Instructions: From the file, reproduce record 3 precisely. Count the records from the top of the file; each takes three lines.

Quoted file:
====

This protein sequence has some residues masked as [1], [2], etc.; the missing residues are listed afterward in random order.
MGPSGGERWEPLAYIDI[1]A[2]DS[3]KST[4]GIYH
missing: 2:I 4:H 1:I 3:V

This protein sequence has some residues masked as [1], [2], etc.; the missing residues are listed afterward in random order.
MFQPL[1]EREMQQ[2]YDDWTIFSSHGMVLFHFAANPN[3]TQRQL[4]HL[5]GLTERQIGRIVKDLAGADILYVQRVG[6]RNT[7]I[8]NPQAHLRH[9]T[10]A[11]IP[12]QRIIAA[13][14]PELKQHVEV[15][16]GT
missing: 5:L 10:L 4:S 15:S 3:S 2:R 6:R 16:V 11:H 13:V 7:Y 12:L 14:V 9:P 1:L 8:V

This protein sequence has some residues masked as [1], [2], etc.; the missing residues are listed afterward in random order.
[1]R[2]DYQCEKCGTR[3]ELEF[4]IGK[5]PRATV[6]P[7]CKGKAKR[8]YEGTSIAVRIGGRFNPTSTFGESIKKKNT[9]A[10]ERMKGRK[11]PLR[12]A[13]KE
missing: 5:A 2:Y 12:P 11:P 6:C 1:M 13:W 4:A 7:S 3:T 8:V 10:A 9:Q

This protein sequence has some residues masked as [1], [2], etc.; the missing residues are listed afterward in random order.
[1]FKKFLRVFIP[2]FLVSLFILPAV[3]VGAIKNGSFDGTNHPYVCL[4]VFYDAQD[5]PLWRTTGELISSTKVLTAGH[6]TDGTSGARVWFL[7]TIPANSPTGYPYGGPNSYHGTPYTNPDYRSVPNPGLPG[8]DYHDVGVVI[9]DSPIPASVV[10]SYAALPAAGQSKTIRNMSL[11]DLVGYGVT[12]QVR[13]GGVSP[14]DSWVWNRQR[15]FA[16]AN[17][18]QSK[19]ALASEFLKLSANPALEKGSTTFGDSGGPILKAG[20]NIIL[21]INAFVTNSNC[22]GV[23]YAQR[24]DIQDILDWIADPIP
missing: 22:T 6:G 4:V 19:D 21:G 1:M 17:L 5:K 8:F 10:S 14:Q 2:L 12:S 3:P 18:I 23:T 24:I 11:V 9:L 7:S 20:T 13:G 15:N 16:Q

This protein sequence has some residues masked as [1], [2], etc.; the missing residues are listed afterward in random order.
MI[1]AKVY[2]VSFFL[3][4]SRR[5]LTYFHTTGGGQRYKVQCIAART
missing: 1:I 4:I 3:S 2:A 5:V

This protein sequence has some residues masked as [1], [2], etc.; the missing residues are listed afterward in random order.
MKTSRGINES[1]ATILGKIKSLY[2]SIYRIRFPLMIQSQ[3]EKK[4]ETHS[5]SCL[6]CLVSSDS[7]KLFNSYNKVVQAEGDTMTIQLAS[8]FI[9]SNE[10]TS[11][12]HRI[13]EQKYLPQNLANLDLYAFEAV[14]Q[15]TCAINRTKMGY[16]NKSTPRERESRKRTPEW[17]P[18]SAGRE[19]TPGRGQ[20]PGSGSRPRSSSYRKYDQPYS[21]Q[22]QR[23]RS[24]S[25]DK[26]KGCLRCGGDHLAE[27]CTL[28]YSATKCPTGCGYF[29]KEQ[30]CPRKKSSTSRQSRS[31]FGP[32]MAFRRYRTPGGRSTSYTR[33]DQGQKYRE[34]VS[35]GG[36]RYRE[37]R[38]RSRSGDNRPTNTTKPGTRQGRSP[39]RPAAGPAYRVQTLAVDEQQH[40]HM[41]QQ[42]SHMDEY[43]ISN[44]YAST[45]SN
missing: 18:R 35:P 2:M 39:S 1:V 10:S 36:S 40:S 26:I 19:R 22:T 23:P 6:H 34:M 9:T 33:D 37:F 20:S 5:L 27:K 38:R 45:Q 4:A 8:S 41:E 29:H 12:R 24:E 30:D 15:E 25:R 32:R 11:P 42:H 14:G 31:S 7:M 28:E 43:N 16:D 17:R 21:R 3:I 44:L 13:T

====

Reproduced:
This protein sequence has some residues masked as [1], [2], etc.; the missing residues are listed afterward in random order.
[1]R[2]DYQCEKCGTR[3]ELEF[4]IGK[5]PRATV[6]P[7]CKGKAKR[8]YEGTSIAVRIGGRFNPTSTFGESIKKKNT[9]A[10]ERMKGRK[11]PLR[12]A[13]KE
missing: 5:A 2:Y 12:P 11:P 6:C 1:M 13:W 4:A 7:S 3:T 8:V 10:A 9:Q